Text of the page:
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Language & Culture 1

Julio Jimenez
African American Speakers and Standard English

African American Speakers and Standard English

The moment I arrived to teach in the United States, I found myself in a state of

culture and language shock. I realized that there were some Americans who use

a different form of English than the so-called Standard or mainstream English,

the English I had learned in my college years and the one I expected to use here

in America. According to Fromkin, Rodman and Hyams (2003) certain

population of Americans of African descent speak a dialect called African

American English (AAE) (p. 459). This dialect may serve as a means of ethnic

identification with the members of their own community. However, it is well

known that the language used in academic and many social institutions in the

United States is Standard American English (SAE) as this is “0 [The] dialect of

English that many Americans almost speak” (p. 455). Nevertheless, it seems that

some African American students resist using SAE even in the school

environment, which has led me to pose these questions: Should African

American English (AAE) speakers use Standard American English? Is it

important for them to acquire and use the language of the mainstream? This

paper aims to present some of the reasons AAE speakers do not use Standard

American English, and the reasons they should use it.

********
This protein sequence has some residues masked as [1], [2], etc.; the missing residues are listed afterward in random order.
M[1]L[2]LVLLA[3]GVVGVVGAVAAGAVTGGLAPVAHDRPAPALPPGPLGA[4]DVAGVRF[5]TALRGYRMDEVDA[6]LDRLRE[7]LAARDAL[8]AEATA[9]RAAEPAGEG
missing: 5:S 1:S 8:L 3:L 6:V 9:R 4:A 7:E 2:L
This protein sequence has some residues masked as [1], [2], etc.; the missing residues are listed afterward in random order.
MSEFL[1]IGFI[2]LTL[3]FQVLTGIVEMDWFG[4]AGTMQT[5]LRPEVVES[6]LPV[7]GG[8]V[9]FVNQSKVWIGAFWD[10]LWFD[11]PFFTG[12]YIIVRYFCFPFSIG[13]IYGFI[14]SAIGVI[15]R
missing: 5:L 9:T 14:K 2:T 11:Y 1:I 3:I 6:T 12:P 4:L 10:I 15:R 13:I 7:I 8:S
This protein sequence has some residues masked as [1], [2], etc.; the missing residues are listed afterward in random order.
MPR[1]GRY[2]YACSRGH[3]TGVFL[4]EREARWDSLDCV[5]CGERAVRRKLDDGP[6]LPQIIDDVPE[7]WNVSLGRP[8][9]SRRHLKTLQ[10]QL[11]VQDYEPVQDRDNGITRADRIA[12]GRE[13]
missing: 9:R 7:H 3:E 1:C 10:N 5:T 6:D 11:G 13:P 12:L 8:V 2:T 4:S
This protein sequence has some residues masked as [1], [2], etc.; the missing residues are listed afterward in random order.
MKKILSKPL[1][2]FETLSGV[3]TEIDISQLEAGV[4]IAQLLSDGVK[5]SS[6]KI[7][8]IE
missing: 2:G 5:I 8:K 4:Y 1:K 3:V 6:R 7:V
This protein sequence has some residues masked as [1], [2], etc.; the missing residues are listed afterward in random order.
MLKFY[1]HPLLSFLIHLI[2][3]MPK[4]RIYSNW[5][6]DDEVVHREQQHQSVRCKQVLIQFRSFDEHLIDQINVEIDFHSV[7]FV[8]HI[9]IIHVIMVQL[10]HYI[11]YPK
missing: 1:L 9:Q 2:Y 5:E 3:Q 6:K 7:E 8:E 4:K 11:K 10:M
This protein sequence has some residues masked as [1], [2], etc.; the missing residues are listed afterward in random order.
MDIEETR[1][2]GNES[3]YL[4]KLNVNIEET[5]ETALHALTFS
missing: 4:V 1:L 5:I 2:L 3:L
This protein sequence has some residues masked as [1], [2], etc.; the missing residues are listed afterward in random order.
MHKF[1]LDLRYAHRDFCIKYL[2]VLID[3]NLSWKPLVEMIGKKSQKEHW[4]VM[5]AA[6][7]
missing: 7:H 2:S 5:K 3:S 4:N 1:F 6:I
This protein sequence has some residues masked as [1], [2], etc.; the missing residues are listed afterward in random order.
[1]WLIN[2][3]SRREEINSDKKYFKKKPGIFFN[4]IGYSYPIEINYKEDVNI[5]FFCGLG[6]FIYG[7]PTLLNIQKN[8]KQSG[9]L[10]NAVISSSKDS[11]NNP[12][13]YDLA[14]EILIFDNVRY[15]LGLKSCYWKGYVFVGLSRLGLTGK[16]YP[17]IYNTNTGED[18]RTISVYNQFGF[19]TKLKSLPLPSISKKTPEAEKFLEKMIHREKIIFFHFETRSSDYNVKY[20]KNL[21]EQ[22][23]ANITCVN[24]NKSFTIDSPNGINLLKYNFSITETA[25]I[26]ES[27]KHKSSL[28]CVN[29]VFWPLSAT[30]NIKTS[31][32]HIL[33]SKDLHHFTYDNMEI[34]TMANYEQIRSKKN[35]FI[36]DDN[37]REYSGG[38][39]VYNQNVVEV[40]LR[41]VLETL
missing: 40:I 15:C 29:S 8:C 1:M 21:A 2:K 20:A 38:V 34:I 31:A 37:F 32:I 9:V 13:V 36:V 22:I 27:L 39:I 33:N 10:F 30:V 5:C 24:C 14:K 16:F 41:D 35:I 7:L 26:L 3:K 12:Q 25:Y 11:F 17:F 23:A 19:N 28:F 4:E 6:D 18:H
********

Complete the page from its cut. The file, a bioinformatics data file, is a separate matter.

First, let’s refer to some reasons African American English speakers do not

use SAE. Some African American speakers who speak Standard English are

characterized as acting white, which could prevent these speakers from using

SAE freely. For this reason African Americans may want to maintain the use of
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Julio Jimenez
African American Speakers and Standard English

their vernacular language, especially among family, friends and closely related

people. Gail Thompson (2004), an African American author, shares the

experiences of her own children who were educated in private white schools.

When they decided to study in public schools, they were accused of acting white

by black children (p. 141). On the other hand, language is part of the identity of a

group of people and plays an important role in a culture. As Thompson (2004)

states, “My new theory is that African Americans refuse to speak Standard

English for self-preservation. It [Ebonics or AAE] ties them [African American

students] to family, community, their peers, and African American history”

(p.142). Nobody would like to be forced to lose his identity and change

characteristics that make part of the unity of a socio-cultural group, so “African

Americans having strong ties to their neighborhoods, and the social networks

there are more likely to use vernacular linguistic variants” (W. Edwards, 1992,

cited in Hecht et al. 1993, p.87).

Of course, the African American population is part of a conglomerate of other

cultures in the United States, and the vehicle of communication among these

cultures is the use of a language spoken by everyone: Standard American

English. Savannah Miller Young (1997) states that

African Americans have been for many years and are still today greatly

segregated in the American culture. Because of isolation, especially in

living patterns and schooling, and lack of cross cultural diversity most

African Americans speak Black English Dialect as their only language (p.

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African American Speakers and Standard English

Then, a way African American speakers can change this stigma of segregation is

to become skilled at the language that the big majority of the people in the United

States speak and to use it when interacting with individuals of the mainstream.